Bobrov Blog
How to Start Contribute to Open Source

How to Start Contribute to Open Source

Any developer can’t imagine modern JavaScript without all infrastructure build around it. Everybody use webpack, gulp, lodash, react, your favorite project. We must be thankful to our community for all incredible changes have happened in front-end area during last years. To be a part of it means not only using libraries, modules, frameworks but creating own projects and contributing to repositories you’re using as well. So we have time to get goods and of course to give.

Reasons

I hope 🙏 every person already has the understanding why you should help open source project. If not here the few reasons that will force you in my opinion:

  • Experience in development collaboration
  • Skills level-up
  • Good GitHub profile
  • Ability to give back for things you’re using on daily basis
  • Solve personal needs with bugfix, new feature

Yes, contributions will make you a better professional as you could improve professional and even soft skills. It might be the ability to work the best people in our field and understanding internal principles of software. For me, it gives an excellent chance to try something that couldn’t you can’t use on work projects. In summary, it will increase your value in the market (to honest all we love programming, but we want to convert code into money 😎).

What to choose?

Hard choice

The first time the hardest is the choice when you have no idea how to start. My advice is to start with the project you’re using for a long time every day at work, at home, for a side project. First of all, you already know the public API, best practices and code standards (I believe in 🦄). Even better if you found some defect (bug, unexpected behavior, etc.).

Or maybe you got a great idea that will fit full auditory range? In this case, you should ask maintainer for such feature implementation because some modules have a flexible architecture with many extension points. So it might be a topic to create own plugin or extension for it.

The other way (let call it soft) are contributions to documentation, translations, unit testing, such kind of stuff. And don’t think that it some secondary things to do, believe me, they have considerable value for every product. Even if code inside is the genius 🤓 and does magic ✨, nobody will use it if you have no idea how.

And the last, but not least way is to find issues that need your help on special resources/events for that. As a good example, code sprint sessions as standalone or as a part of a conference. Also, you can use resources to find starter issues for your first PR, here are few of such:

How to proceed?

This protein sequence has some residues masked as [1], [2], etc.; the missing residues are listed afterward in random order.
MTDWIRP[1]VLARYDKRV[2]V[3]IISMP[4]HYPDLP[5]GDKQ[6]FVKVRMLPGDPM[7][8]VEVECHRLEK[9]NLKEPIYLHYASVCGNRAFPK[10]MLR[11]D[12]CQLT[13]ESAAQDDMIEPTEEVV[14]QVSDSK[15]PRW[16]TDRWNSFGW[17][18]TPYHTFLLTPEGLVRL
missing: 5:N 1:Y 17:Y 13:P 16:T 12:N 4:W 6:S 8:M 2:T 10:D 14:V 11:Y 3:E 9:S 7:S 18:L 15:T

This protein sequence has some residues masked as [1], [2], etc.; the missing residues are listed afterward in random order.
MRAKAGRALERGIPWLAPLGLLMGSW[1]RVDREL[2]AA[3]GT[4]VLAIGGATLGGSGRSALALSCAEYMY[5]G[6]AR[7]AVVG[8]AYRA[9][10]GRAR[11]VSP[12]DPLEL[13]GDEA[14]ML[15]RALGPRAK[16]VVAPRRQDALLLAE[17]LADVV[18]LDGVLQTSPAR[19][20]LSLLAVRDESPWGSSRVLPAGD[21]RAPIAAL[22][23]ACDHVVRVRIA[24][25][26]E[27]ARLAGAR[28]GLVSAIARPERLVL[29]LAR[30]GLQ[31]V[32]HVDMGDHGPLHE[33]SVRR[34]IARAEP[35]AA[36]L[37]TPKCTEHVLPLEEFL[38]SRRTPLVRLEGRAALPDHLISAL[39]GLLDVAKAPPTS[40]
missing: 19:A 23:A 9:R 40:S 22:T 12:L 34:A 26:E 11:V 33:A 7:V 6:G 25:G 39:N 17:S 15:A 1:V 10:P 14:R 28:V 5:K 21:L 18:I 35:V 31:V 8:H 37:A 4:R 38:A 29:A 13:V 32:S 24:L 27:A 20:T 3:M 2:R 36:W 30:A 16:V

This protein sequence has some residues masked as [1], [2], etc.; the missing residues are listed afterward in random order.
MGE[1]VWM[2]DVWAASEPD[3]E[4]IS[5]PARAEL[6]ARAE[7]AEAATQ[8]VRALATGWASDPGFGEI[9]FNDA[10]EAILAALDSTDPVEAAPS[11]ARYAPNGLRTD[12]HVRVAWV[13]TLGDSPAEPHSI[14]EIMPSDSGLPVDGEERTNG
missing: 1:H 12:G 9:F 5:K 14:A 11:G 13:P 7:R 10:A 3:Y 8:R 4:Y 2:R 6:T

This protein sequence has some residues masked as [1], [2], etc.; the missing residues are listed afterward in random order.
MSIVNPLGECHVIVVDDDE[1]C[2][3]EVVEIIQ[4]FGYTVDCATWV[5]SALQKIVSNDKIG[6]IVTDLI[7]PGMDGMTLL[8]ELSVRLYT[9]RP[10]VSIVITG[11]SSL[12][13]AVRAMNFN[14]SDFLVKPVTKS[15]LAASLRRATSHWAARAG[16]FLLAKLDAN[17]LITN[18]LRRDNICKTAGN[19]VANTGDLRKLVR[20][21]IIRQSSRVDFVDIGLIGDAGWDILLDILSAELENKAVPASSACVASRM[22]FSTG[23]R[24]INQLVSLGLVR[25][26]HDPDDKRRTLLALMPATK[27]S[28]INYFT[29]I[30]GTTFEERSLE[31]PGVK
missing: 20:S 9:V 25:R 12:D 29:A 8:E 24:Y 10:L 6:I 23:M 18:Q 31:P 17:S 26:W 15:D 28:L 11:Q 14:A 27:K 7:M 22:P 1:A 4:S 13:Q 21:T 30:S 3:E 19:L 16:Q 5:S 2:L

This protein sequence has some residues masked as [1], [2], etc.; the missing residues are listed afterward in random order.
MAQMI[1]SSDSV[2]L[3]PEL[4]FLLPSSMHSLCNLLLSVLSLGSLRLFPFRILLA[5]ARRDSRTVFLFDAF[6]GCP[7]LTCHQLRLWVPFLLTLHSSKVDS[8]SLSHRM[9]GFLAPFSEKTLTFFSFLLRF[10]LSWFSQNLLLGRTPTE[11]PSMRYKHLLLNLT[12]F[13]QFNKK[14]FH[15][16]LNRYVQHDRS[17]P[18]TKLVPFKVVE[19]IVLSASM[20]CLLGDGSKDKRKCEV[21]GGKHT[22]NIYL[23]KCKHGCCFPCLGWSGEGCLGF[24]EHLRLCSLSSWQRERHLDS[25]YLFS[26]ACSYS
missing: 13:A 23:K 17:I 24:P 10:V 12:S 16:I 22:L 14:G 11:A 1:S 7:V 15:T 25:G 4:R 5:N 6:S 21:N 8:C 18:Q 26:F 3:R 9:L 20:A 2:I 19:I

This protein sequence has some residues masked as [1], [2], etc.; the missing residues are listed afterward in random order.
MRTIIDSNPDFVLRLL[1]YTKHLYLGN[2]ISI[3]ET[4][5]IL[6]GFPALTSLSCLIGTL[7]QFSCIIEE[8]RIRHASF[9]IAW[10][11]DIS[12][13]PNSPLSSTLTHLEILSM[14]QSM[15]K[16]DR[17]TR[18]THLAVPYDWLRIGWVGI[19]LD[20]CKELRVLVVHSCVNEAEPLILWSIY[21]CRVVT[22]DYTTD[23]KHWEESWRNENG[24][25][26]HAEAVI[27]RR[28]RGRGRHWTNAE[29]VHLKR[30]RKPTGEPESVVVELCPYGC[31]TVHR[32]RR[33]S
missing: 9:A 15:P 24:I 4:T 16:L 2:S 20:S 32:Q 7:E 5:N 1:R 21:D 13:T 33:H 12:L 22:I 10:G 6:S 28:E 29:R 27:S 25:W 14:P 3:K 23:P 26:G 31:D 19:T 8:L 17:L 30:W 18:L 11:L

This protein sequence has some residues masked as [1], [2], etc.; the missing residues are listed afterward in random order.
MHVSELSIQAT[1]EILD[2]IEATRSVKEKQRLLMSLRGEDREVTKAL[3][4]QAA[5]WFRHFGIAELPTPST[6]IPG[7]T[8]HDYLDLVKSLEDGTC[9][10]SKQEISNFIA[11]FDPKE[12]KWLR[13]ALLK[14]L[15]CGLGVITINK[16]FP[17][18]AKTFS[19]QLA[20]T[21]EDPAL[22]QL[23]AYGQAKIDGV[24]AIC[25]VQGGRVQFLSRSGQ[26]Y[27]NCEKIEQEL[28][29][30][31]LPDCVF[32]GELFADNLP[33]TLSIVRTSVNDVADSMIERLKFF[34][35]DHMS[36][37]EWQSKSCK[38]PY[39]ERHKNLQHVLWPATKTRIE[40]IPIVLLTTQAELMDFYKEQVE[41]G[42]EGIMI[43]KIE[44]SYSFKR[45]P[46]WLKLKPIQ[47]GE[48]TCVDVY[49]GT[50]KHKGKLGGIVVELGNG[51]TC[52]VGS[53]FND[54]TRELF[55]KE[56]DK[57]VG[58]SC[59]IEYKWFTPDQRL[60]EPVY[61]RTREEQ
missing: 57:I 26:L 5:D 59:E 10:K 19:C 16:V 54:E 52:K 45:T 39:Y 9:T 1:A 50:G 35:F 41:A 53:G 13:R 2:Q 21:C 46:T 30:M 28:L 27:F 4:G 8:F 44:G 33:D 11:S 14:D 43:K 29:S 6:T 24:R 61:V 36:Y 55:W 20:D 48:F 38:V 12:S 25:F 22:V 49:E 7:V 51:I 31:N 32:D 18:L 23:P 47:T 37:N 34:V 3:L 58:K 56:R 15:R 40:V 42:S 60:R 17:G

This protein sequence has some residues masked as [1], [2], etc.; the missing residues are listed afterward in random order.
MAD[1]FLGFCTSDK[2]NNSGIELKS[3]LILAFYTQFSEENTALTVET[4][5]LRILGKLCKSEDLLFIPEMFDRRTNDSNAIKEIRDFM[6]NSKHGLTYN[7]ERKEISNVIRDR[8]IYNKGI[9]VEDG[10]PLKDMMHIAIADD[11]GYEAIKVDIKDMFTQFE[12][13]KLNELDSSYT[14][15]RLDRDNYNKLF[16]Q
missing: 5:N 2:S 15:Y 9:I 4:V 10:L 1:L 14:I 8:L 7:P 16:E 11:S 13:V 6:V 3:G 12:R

If you’ve found a bug or want to implement a new feature, the first check for closed and open issues, stack overflow pages with some solution or “won’t fix” explanation, and if nothing found you should create the issue for the project by yourself. Try to structurally explain the problem and give all needed details that might be required (library version, your environment details, like OS, browser, etc.) and of course be welcome and polite 🤗.

If the problem was confirmed, explain possible solution from your point (if you know some) and of course ask maintainer, other contributors about it. When the question “What to do” has the answer, you should be familiar with the process used in the project. Many projects, especially big one, have own toolset and flow. Don’t be lazy to find it and read. Usually, it is CONTRIBUTING.md or similar file with instructions or section in README. If you saw nothing, don’t be scared to ask the maintainer about rules. Or here some primary flow:

  • Fork the repo
  • Clone locally
  • Create separate branch for each issue/feature
  • Make changes with specific small commits (particular commit message format might be required)
  • Install/build all development dependencies and tools
  • Run tests
  • Create pull request
  • Follow PR comments
  • Repeat if needed

And always remember to clarify, ask, thank, developers are only humans and wouldn’t like to help aggressive people, don’t have enough time to do everything.

After full process complete you’ll get your first pull request merge. So welcome to the club, trying it once you’ll never stop, open source contribution is a drug-like. I believe that you’ll come back to your GitHub dealer.

Welcome to community

It’ll be great to hear about your success or faced problems in the comments below!

Go to the top